Global Drug Spending Projected to Reach $1.4 Trillion by 2020


Specialty drugs for chronic, rare, and genetic diseases are forecast to drive a $298 billion increase in brand spending.

Specialty drugs for chronic, rare, and genetic diseases are forecast to drive a $298 billion increase in brand spending.

Global spending on medication is expected to reach new heights by the end of the decade as the gap between developed and emerging countries closes, according to a new report by the IMS Institute for Healthcare Informatics.

The IMS Institute report Global Medicines Use in 2020: Outlook and Implications forecasts total drug spending will jump 30% to $1.4 trillion by 2020, with global spending growth projected at a compound annual rate of 4 to 7% over the next 5 years.

This projected increase is attributed to greater patient access to chronic disease treatments and breakthrough innovations in medication development.

“During the next 5 years, we expect to see a surge of innovative medicines emerging from R&D pipelines, as well as technology-enabled advances that will deliver measurable improvements to health outcomes,” said Murray Aitken, executive director of the IMS Institute for Healthcare Informatics. “With unprecedented treatment options, greater availability of low-cost drugs and better use of evidence to inform decision making, stakeholders around the world can expect to get more ‘bang for their medicine buck’ in 2020 than ever before.”

The report predicts total global pharmaceutical spending will rise by $349 billion on a constant-dollar basis, compared with $182 billion over the previous 5 years.

However, when adjusting for rebates, discounts, taxes, and other factors that may influence manufacturer net sales, this spending growth decreases by $90 billion, which is approximately 25% of the 5-year growth forecast.

Among other insights in the report, IMS found global medication use will reach 4.5 trillion doses by 2020, an increase of 24% in 2015. Nearly half of this growth is expected to occur in India, China, Brazil, and Indonesia.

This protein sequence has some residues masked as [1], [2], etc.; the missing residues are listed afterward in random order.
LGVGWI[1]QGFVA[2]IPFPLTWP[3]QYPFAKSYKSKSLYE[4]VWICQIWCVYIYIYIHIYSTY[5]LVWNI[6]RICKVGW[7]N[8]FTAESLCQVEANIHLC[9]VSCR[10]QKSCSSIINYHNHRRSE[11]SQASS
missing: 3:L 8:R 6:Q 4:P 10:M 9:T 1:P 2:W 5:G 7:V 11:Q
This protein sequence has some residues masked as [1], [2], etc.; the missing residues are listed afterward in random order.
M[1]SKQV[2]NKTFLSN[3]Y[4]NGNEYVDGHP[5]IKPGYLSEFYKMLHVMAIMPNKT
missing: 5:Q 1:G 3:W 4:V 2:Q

New specialty drugs comprise less than 1% of the volume in these markets as a result of low adoption rates in countries that lack the needed health care infrastructure.

New product launches and US price increases are expected to drive a $298 billion increase in brand spending, which IMS projects to be offset by off-invoice discounts and rebates. Specialty drugs for chronic, rare, and genetic diseases are forecast to account for 28% of this total.

In addition, patent expiries are predicted to further reduce spending on branded products by $178 billion. The impact of biosimilars should also be more fully realized, with IMS projecting $41 billion in savings on biologic drugs over the next 5 years.

US medication spending will jump 34% to between $560 and $590 billion over 2015 on an invoice price basis, according to IMS.

The report predicts more than 225 new drugs will be introduced by 2020, of which one-third will be focused on cancer treatment. Of cancer drugs in the pipeline, 90% are targeted therapies and one-third utilize biomarkers.

A growing number of superior quality new drugs are expected for conditions such as cancer, hepatitis C, autoimmune disorders, heart disease, and various rare diseases, the report predicts, with 75 new orphan drugs for dozens of conditions with limited or no treatment options currently available.

Technological advances are also predicted to help payers and providers control costs while improving medication adherence.

“By 2020, technology will be enabling more rapid changes to treatment protocols, increasing patient engagement and accountability, shifting patient-provider interaction, and accelerating the adoption of behavior changes that will improve patient adherence to treatments,” the report authors wrote. “Every patient with multiple chronic conditions will have the potential to use wearables, mobile apps and other technologies to manage their health, interact with providers, fellow patients and family members.”

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